Why the Constitution Demands Government-Paid Priests, Imams, Pastors, and Rabbis By Daniel Blomberg, Legal Counsel at the Becket Fund for Religious Liberty
Ryan Colby 202-349-7219 email@example.com
By Daniel Blomberg, Legal Counsel at the Becket Fund for Religious Liberty
How can the U.S. Constitution, with its rejection of state-supported religion, permit the existence of military chaplains? After all, chaplains are government-paid employees from specific faith groups who are hired to preach and teach their religious beliefs on the job. At first blush, that seems to be a governmental establishment of religion, which would violate the Establishment Clause.
But the reality is that faith-specific chaplains aren’t just constitutionally permitted—they’re constitutionally compelled. The first reason has to do with the nature of military: Soldiers, Sailors, Airmen, and Marines have unique religious needs because the government can snatch them away from their religious communities at a moment’s notice and for indefinite periods. Thus, courts have recognized that chaplains arecrucial to “accommodat[ing ] . . . religious practice by members of the military.” Cutter v. Wilkinson, 544 U.S. 709, 722 (2005). Indeed, “[u]nless the [military] provided a chaplaincy, it would deprive the [service member] of his right under the Establishment Clause not to have religion inhibited and of his right under the Free Exercise Clause to practice his freely chosen religion.” Katcoff v. Marsh, 755 F.2d 223, 226-34, 236-37 (2d Cir. 1985).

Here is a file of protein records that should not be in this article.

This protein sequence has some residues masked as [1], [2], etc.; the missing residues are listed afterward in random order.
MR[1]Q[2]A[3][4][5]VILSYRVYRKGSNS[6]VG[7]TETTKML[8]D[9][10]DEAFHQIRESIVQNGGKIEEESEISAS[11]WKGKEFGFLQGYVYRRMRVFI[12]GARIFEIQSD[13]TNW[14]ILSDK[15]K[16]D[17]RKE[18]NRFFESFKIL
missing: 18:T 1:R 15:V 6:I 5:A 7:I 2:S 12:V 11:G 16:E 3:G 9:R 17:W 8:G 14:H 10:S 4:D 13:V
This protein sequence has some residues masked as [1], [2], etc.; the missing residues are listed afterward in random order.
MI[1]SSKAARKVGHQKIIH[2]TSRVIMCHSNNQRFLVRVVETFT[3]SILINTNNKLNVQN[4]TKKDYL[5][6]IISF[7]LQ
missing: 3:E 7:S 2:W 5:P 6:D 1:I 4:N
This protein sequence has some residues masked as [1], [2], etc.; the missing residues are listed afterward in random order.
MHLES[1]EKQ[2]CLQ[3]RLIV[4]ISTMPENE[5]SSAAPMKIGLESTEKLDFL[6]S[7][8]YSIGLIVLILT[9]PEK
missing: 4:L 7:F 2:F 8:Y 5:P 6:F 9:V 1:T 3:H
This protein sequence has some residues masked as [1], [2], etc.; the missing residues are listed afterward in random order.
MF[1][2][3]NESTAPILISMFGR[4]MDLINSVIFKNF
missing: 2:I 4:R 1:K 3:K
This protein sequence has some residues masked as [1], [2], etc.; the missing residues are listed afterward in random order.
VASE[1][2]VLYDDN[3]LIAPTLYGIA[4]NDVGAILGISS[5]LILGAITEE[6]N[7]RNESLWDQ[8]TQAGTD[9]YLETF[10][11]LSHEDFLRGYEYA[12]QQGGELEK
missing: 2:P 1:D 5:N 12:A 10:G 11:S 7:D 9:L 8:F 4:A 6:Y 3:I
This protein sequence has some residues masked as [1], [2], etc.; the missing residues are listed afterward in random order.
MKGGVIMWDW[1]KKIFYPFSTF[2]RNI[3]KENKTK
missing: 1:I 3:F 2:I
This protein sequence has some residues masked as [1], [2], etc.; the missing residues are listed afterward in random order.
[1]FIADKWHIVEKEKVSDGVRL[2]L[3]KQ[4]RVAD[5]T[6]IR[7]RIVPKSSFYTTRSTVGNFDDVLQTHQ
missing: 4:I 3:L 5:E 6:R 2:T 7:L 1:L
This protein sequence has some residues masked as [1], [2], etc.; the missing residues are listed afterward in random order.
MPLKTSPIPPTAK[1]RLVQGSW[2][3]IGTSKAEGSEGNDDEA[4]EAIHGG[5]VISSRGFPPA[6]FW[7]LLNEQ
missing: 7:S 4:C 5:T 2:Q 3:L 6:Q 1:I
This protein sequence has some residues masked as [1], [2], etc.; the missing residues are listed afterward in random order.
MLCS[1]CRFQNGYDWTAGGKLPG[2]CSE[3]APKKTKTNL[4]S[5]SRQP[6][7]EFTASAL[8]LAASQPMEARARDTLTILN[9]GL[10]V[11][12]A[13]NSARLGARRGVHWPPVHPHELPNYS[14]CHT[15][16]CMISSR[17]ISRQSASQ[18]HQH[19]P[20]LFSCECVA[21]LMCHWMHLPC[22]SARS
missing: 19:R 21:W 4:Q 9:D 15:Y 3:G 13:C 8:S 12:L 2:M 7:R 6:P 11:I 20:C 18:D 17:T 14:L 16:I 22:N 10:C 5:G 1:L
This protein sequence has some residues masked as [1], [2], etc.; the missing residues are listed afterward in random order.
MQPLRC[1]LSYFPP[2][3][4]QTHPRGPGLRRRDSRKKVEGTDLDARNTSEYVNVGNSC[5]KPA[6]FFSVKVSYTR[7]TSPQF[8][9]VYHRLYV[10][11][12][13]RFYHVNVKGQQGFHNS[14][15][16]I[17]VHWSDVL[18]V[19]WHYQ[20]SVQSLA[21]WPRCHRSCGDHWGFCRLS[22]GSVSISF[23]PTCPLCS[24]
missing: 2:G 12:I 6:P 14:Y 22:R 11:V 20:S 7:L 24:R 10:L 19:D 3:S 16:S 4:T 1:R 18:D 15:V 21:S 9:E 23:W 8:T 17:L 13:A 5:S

The second reason for faith-specific chaplains has to do with the rich, varied, and diverse nature of religion. The government does not—and cannot—hire generic “religious” chaplains because there are no generic “religious” service members. Instead, the military provides chaplains who meet the specific religious needs of service members. This means having authentic representatives of service members’ various faiths—priests, imams, pastors, rabbis, and more—serving as chaplains. As an active-duty chaplain put it in an excellent recent article, the chaplain corps teaches its members “to be the best and most faithful Southern Baptist, Evangelical Lutheran, Catholic, Jewish, or what have you, chaplain/minister they can be.” And he has found that “the chaplains with the best reputations among their colleagues, as well as the troops, follow that guidance faithfully.”
Thus, the chaplaincy’s support of authentic religious diversity is a military necessity both to secure the constitutional liberty of the men and women protecting liberty for the rest of us and to respect what it means to be religious in the first place.